On a Friday in early July, Lorena, a 52-year-old mother of three, realized she had lost her sense of taste and smell. She had a slight headache, but no cough. Lorena, an undocumented immigrant, works in a Mexican restaurant and cleans houses for a living. She is a monolingual Spanish speaker who lives in an apartment building in west Denver with neighbors who are also Spanish-speaking immigrants. The swirl of information about COVID-19 among her neighbors tends to be laced with denial, she said.
“People say it doesn’t exist, that it’s a government lie,” Lorena said.
But Lorena also works as a health care outreach worker — a promotora de salud — for the Denver-based Latino-serving nonprofit Servicios de la Raza, and so she went to get tested and then quarantined while she waited. Five days later her result came back positive. She stayed quarantined. Her 18-year-old son quarantined. Her two older boys stayed away. She said she suspects her apartment building elevator was spreading the contagion because others in her building have contracted the virus, too.
And, yet, even now, Lorena said, she hears people say it’s a hoax. Even now, when they can see her work has dried up and she is struggling to pay her bills because her old employers are wary she still might transmit the virus, people tell her it’s pura mentiras — all lies. As for President Trump testing positive, she has heard some say it’s all just a bid for sympathy and votes. “It’s the truth,” she tells them. “I had it.”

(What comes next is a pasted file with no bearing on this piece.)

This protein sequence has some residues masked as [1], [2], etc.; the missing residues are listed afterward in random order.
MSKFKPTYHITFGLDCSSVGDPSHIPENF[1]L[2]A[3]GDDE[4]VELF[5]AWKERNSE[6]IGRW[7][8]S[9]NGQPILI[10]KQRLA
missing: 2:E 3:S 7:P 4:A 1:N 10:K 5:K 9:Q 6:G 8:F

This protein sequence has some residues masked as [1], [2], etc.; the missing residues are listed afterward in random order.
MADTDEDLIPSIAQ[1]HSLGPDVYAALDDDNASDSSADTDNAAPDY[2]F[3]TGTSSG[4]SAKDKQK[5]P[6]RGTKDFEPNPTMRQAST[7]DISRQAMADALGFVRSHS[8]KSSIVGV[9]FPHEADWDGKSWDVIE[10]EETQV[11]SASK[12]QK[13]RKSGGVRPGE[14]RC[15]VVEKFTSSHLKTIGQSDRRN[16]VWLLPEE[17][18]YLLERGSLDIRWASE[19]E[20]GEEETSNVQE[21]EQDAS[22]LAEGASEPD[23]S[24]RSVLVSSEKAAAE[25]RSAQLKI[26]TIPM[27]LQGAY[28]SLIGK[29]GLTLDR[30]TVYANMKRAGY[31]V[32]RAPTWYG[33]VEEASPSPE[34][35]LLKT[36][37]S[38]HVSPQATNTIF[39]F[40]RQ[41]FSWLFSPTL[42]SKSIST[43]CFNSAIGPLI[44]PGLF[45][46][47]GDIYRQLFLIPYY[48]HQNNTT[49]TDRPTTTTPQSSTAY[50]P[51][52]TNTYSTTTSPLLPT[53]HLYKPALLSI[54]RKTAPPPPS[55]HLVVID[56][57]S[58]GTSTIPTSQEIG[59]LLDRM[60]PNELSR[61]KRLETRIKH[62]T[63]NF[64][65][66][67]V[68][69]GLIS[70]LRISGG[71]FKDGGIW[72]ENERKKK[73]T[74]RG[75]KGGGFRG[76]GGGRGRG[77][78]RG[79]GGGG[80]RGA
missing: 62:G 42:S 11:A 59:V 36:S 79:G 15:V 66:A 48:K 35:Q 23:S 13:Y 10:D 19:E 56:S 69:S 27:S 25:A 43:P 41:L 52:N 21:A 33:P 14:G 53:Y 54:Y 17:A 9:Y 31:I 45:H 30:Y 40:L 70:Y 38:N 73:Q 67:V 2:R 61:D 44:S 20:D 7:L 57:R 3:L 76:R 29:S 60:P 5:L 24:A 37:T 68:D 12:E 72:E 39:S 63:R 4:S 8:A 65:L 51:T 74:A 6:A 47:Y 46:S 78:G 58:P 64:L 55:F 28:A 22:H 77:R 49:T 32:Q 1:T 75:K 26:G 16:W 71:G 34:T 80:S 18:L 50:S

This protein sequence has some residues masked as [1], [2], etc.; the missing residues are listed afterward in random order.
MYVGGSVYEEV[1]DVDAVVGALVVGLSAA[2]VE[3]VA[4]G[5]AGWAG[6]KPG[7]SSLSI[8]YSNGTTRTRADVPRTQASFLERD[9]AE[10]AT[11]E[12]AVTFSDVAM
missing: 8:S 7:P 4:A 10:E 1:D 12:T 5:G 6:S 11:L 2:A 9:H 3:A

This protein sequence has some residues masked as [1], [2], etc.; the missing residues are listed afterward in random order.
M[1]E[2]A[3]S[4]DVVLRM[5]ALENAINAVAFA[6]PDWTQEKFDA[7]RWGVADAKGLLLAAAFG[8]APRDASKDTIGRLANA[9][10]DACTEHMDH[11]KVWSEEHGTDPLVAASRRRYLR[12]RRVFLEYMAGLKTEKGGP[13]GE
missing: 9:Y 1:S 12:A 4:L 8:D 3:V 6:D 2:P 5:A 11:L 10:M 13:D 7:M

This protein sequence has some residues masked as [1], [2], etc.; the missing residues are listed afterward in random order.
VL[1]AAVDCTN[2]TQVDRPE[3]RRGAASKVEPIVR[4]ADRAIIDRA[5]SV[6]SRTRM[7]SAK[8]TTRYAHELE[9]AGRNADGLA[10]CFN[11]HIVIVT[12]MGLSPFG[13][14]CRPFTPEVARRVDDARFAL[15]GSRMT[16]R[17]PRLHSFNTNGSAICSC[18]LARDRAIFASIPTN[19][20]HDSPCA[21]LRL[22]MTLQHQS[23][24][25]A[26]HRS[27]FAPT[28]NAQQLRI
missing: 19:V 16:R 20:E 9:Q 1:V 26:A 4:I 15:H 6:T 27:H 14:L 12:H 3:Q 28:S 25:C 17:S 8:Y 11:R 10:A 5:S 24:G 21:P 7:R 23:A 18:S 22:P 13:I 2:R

Lorena is not surprised by COLab’s analysis of the depth and breadth of COVID’s traction in the Latino community. Neither is Julissa Soto, the director of statewide programs for Servicios de la Raza.
“Our Latino community, the front-line workers, need a lot of education when it comes to COVID,” Soto said. Language isolation is a problem, she said. So, too, is cultural isolation.
Throughout the pandemic, information often has taken a long time to reach Spanish-speaking audiences, GWU’s Rodríguez-Díaz said. With messaging changing over time as public health experts learn more about the disease, that could mean that Spanish-only speakers have not been receiving timely information.
“The information to prevent infection might not be delivered when appropriate or using the tools that would be useful in Latino communities that do not speak the language,” Rodríguez-Díaz said.
In his own analysis, Rodríguez-Díaz found that counties with higher proportions of Spanish-only speakers disproportionately tested positive for COVID-19 even after controlling for Latinos’ proportion of the population.
While that suggests access to translation materials plays a role in Latino disparities in the pandemic, previous analyses show other factors also contribute to those results. Among those factors: Latinos working in low-wage jobs that place them at higher risk, predisposition to underlying health conditions often related to poverty, untreated underlying health conditions due to lack of health insurance, and intergenerational family living.
Still, Rodríguez-Díaz said, a lack of Spanish-language resources could be creating barriers preventing some Spanish-only Latinos from getting tested.
“By only having services that are in English, we are creating a barrier,” he said. “So we need to change the services and eliminate those barriers if we were interested, really, in providing services to the Latino community.”